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a couple of books

home again, home again, jiggity jig. i spent the last several days at a conference in the above pictured convention center (valley forge convention center). i actually had a really good time connecting with a variety of pastor friends and acquaintances. we had some good discussion in plenary sessions, and even had a civil discussion on the issues surrounding homosexuality. all in all, it was a good conference.

we were electing delegates to next spring's general conference (to be held in texas), and since i am not ordained i could not vote. so, i was able to take advantage of the time by reading a couple of books.

this is a book by david crowder who is a Christian musician. i have always enjoyed his music, and, even more, loved his lyrics which always seem to drip with an authenticity that seems to be missing from a great deal of what gets called 'christian music.' this book is basically two sections. first, he talks about how all of our lives ought to be praise, not just the first 15 minutes of a worship service where we do 'praise and worship.' he makes the case for praising God in everything that we do, from eating texas barbecue to using a public restroom. the second part of the book is basically his reflections of several psalms. while they are good reflections, their best quality is that they will make you laugh. alot. he is a very dramatic and funny writer, and i really enjoyed this book.

this book was not nearly as entertaining, but quite interesting. written by twenty-something sarah cunningham, this book is a series of 'letters' that she writes to the church about why she has become so disillusioned with the church. she talks a great deal about how the church in america today is not reaching the younger generations, often speaking in sweeping generalities about those generations. i didn't love this book. i did like it, however. she has a great deal of issue about how the church lives out its mission, but she remains committed to it nonetheless.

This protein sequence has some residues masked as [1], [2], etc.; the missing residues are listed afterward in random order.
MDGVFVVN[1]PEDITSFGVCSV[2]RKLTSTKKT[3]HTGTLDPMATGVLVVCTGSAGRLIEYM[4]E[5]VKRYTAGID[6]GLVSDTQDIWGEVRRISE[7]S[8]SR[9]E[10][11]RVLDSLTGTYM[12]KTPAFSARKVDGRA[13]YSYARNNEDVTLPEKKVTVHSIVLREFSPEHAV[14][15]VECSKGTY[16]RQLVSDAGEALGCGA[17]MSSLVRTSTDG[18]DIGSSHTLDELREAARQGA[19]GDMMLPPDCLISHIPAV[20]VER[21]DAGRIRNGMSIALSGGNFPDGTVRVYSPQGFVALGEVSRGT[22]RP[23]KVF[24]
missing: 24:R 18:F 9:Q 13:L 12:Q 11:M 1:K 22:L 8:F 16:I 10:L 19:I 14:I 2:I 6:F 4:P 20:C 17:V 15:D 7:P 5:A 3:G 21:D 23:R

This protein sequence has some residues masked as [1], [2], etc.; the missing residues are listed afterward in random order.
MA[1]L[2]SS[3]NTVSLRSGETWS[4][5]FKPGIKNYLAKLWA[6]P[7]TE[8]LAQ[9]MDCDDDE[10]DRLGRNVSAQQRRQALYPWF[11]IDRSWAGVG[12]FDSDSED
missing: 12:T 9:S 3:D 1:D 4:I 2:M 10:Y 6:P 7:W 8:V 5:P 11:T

it was an interesting juxtaposition to read this book while sitting at an annual conference of pastors and laypeople where the average age appeared to be somewhere around 87. okay, maybe it wasn't that high, but let's just say that there weren't many young people there. and so, as i read her critique of the church and how it misses the point and fails our young people, i felt like she was there at the conference, reflecting with me on the absence of my peers and their younger siblings. it is at once heart-breaking and energy-giving. i feel a deep sense of loss that so many of these folks are not with us, but i also feel called to be in community with them in some way.
and so that was my week. i'm back for this week and then i go to maine for a long-anticipated vacation. stay tuned tomorrow for my ode to coffee.


Julie said…
Please bring the Crowder book with you to Maine!! I love his stuff the more I listen to it. He approaches things very differently. Now I must blog about coffee...

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